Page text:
Proteas in full bloom

With a determined approach, the South Africans have stolen a march over India.-K. R. DEEPAK

The South Africans have managed their limited resources well enough and though India has been hit by injuries to key players, the visitors’ performance has to be given credit. Full marks to Graeme Smith and his men for putting it across the Indians. The results have shown that they were better in the execution of their plans.

I had written in my earlier column that the South Africans had to bat well if they were to nurture any ambitions of winning in India. They got into the Tests after doing away with the lead-up game and the way they have measured up to the challenges is admirable. In a short Test series, it is imperative to wrest the initiative as chances are minimal to make a comeback. The first Test in Chennai was a sort of sparring game between the sides and but for Sehwag’s pyrotec hnics and Rahul Dravid’s determined effort there was nothing much to write home about. However, the South Africans sounded a warning in what was a lacklustre affair by posting a big total first and then regrouping well to trigger an Indian middle-order collapse.

The visitors were not thought of as good players of spin and hence they had to counter the Indian spin duo well enough to get rid of any anxieties. The benign surface at the MAC Stadium came as a Godsend for the visiting top-order batsmen to not only run into form, but, most importantly, blunt the spinners. The lack of bounce and pace meant that the bowlers had to toil extremely hard and though Harbhajan ended up with a five-wicket haul, the confidence of the South African batsmen was enhanced much to India’s discomfort. On some earlier occasions, the South Africans had resorted to defensive measures against the spinners on Indian tracks, but the current batting line-up looked positive and put away anything that was a shade off line and length. They utilised the pace of Kumble to pick up runs and whenever Harbhajan tossed the ball up, they went after him to establish their authority. The counter-attack forced the Indian spinners to try and contain rather than attack the batsmen with close-in catchers.

Neil McKenzie has revelled in this series with his strokeplay. He has provided the South Africans with solid starts and the confidence with which he handled the Indian attack seems to have rubbed off on the rest of the batsmen. McKenzie has always been rated highly in South Africa and but for Smith preferring his experience for the sub-continental tours, age might have gone against him. Amla is another batsman who has come along nicely and with Kallis and De Villiers joining the party in Ahmedabad, the South Africans have little to worry about on the batting front. In contrast, the Indian batsmen have flattered to deceive and the collapse in Ahmedabad was hard to believe. It is probably a coincidence that Tendulkar was missing, but the fact remains that the middle-order failed in Chennai as well.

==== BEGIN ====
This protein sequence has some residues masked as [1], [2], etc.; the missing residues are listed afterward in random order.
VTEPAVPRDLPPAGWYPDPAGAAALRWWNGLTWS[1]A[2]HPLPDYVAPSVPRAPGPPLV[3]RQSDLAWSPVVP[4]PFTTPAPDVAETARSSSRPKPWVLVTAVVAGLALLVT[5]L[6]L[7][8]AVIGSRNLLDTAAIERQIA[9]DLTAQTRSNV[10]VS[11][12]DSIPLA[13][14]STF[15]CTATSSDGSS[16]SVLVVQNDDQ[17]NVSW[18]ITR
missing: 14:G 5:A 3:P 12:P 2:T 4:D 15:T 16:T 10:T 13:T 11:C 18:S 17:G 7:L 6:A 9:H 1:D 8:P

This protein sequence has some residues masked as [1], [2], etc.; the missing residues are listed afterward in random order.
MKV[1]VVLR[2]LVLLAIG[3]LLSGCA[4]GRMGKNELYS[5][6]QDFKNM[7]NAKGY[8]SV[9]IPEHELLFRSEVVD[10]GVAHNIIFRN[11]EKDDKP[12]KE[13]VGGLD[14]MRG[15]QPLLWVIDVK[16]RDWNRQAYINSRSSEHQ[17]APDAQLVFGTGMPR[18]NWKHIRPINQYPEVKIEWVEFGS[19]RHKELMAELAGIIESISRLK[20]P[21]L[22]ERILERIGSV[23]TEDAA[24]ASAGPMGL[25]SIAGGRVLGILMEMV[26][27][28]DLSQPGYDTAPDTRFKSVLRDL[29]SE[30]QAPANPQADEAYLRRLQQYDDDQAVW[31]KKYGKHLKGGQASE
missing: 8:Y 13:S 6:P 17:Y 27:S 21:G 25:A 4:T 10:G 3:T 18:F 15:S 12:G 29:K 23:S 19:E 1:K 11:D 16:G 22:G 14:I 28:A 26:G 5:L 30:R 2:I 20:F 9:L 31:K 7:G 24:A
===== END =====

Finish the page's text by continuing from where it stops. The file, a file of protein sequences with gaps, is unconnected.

The collapse of the middle-order was engineered by Steyn and with no quality spinners to trouble the Indian batsmen, the visitors had to pin their faith on the fast bowlers to deliver the goods. Steyn has responded well to his skipper’s call and his efforts in Chennai and Ahmedabad have enabled the South Africans to gain the upper hand over India. He has used the short ball with discretion and in the right measure to set the batsmen up and his wickets in Ahmedabad came from deliveries pitched up. The one that castled Dravid was a beauty. The Indian seamers would do well to learn a lesson from Steyn as he did not allow the docile tracks to deter him and hit the deck hard to extract whatever bounce was there.

Steyn’s hostile spell created a fair amount of uncertainty in the minds of the Indian batsmen and Paddy Upton, the recent addition to the Indian support staff, will need to get into the act and erase the memory of the Ahmedabad collapse from the minds of the Indian players.

The South Africans have achieved their objective of putting runs on the board and creating pressure to rattle the Indians. Before anyone could realise it, the Indians have been pushed into a corner and left to fight with their backs to the wall.

The visitors have once again proved to be a formidable force in India. They have managed their limited resources well enough and though India has been hit by injuries to key players, the visitors’ performance has to be given credit. One can be pardoned for assuming that the track in Kanpur will be spinner-friendly but given the manner in which the South African batsmen have handled the Indian spinners so far, they will be confident of tackling Harbhajan and Kumble even on a turner. Full marks to Graeme Smith and his men for putting it across the Indians. The results have shown that they were better in the execution of their plans.